Who Bought It?: Megan.
Why?: It’s a great movie with an incredible cast of actors voicing the characters.
Non-Buyer’s Response: Wait. This isn’t a Disney movie?
Megan’s Thoughts: This movie is fabulous. Contrary to many assumptions, including Max whom I corrected several times leading up to and during our viewing, this is not a Disney movie. Fox Searchlight put out this magical wonder based loosely on some history Max knows and that I don’t care about because OH EM GEE GUYS, JOHN CUSACK PLAYS THE BEST HEARTTHROBS EVER EVEN WHEN ANIMATED EEEEeeeeeee!
I think this is a great animated feature. The headstrong Anya (Meg Ryan) seeks a family she is convinced must be in Paris, but she has no memory before she was 8 years old. She befriends two con men – Dimitri (John Cusack) and Vladmir (Kelsey Grammar) – and the three take off on an adventure to meet the Dowager Empress (Angela Lansbury). Meanwhile, convinced Anya is actually Anastasia, the last living member of the Russian Royal family, Rasputin (Christopher Lloyd) plans her demise with his bat sidekick Bartok (Hank Azaria.)
First of all, this:
Uh, duh Fox Searchlight, you hit that nail on the head. When this came out, and I was 10 years old, I was like yeah that would be a pretty sweet gig. Surprise Princess! Second of all, Anya/Anastasia is a great female lead; she’s confident, smart, curious and fiercely independent. I loved her and thought she was witty.
Anastasia has heart, it has musical numbers, it has Bartok’s smarmy sass (seriously, he got his own spin-off movie he’s so funny) and after 17 years I still laugh at the jokes.
But when I really think about it, the reason I need to keep this movie is that after all this time I still have a crush on Dimitri. I’m not ashamed to admit attraction to an animated character and he’s right up there with Jim Hawkins from Treasure Planet and Prince Eric from The Little Mermaid.
Now excuse me, I have to go assure my husband I won’t leave him for a cartoon.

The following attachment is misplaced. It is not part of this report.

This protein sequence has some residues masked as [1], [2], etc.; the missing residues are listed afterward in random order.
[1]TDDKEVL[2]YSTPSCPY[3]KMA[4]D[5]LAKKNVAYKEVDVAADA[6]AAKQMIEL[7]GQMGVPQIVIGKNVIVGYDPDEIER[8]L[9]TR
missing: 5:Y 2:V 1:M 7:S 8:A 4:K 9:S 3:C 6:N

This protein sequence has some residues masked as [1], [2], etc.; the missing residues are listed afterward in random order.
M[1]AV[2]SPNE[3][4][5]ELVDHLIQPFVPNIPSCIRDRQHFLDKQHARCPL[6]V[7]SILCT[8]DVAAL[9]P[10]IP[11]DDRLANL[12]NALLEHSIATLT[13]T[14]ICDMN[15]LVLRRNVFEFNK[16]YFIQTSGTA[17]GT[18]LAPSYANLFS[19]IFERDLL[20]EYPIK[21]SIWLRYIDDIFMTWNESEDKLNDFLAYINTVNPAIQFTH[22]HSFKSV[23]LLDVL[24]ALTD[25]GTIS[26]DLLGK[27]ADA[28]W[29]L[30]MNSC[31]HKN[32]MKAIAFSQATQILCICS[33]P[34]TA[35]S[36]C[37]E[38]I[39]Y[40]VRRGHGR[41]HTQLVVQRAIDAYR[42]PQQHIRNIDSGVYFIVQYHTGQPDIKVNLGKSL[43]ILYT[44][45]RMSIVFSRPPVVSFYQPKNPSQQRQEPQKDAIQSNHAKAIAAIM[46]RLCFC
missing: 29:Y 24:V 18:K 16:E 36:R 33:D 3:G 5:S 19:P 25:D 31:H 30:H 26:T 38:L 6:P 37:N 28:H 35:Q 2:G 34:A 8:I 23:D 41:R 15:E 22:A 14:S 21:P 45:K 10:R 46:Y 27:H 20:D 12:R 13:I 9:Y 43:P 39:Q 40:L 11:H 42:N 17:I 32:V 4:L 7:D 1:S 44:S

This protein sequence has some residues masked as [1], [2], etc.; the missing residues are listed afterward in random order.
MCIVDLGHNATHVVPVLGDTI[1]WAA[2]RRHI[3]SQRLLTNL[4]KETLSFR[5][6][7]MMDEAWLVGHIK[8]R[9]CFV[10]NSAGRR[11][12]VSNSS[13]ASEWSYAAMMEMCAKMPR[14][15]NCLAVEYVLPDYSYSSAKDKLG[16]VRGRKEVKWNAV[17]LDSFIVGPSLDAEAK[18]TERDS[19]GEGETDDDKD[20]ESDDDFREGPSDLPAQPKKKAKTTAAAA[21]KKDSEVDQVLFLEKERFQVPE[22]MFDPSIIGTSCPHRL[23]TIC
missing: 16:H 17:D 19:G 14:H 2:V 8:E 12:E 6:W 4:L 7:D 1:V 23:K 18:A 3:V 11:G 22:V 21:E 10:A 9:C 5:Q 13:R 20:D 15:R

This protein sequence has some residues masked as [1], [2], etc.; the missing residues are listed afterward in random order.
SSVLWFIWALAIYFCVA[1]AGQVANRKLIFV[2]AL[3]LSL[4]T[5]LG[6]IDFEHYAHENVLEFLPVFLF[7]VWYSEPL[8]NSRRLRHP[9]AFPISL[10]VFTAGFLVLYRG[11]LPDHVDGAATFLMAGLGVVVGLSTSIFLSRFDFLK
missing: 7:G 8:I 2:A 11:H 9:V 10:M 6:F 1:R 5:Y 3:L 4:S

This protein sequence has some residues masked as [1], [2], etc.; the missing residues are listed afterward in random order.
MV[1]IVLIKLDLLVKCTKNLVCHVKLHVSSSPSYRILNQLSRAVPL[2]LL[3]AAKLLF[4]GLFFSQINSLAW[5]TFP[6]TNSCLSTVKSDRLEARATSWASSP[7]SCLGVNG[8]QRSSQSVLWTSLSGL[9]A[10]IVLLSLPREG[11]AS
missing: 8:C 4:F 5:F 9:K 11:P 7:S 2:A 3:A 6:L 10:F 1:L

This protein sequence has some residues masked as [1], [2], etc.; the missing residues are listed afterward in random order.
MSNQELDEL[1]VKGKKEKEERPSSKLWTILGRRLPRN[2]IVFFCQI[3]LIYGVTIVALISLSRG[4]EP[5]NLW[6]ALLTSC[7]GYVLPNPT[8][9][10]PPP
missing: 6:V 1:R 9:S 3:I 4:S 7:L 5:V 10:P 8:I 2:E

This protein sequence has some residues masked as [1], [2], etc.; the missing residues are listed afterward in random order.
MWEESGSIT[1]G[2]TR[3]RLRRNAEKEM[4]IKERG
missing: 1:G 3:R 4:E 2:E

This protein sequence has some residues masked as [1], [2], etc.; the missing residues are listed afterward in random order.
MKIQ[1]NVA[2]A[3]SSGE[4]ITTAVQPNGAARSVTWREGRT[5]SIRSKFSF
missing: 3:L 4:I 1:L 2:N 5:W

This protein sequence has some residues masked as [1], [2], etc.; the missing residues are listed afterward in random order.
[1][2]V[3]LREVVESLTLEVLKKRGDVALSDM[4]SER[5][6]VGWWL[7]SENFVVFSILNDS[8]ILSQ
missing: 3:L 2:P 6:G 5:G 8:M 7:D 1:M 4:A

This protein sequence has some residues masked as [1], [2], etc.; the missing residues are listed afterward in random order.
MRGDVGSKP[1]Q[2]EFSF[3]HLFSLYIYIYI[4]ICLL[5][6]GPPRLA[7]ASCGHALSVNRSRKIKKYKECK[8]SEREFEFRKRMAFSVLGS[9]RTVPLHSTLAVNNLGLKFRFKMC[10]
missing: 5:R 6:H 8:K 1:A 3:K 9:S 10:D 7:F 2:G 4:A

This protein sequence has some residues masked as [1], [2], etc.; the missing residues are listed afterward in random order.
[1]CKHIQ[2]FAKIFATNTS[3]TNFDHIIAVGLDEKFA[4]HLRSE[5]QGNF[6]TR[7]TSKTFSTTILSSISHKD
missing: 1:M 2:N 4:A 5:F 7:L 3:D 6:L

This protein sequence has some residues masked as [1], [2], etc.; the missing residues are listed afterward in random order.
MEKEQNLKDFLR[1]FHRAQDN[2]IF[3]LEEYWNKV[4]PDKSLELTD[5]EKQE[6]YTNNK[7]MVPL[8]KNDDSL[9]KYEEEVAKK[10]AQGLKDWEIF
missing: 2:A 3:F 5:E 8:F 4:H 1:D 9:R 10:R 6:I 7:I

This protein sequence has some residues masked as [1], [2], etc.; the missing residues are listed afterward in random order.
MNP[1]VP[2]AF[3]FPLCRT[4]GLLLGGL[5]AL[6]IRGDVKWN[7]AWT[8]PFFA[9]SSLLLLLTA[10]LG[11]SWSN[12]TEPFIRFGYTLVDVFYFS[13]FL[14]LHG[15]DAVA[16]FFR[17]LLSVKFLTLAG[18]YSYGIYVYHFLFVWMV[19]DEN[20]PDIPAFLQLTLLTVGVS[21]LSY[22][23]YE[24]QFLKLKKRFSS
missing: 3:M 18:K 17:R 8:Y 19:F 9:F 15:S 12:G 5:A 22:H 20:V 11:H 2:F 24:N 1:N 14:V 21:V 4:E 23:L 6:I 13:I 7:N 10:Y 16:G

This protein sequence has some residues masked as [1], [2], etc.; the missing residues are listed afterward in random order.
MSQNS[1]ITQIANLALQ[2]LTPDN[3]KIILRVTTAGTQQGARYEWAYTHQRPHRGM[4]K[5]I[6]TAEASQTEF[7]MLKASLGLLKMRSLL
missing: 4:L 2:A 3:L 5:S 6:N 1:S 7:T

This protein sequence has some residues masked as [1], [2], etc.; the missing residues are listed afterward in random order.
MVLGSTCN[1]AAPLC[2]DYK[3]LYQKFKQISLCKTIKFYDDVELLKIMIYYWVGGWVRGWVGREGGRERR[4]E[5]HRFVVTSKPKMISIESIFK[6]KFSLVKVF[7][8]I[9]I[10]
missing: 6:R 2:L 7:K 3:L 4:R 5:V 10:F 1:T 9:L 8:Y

Max’s Thoughts: So anyone with a cursory knowledge of the circumstances surrounding the fall of the Romanov family will have a fun time watching this one. In the film, Anastasia’s family flees during the Russian Revolution and Anastasia herself falls from the train, bonking her head and getting convenient movie-amnesia. In real life, the Romanov family was captured, held in captivity for a while, then murdered in a way that would make Game of Thrones’ Gregor Clegane blush. Together.
In real life, Rasputin was a controversial figure but he was a notable friend and confidant of the Tsar and was never banished. In Anastasia, Rasputin is a rotting corpse of a man who apparently started the Bolshevik Revolution and has an impossibly adorable bat sidekick.
So this is basically a movie about Anya (Anastasia) waltzing through post-Revolution Russia, deftly dodging attempts on her life like only an animated princess can.
I don’t really know about this one. It was fun, but treated the Bolshevik Revolution (probably the most important non-World-War event of the 20th century) with insensitivity and the wave of a hand. It is all attributed to Rasputin.
The only parts they got right was that there was a Princess named Anastasia once and that Rasputin drowned. But again, it’s fun and Megan likes it, so…a reluctant KEEP.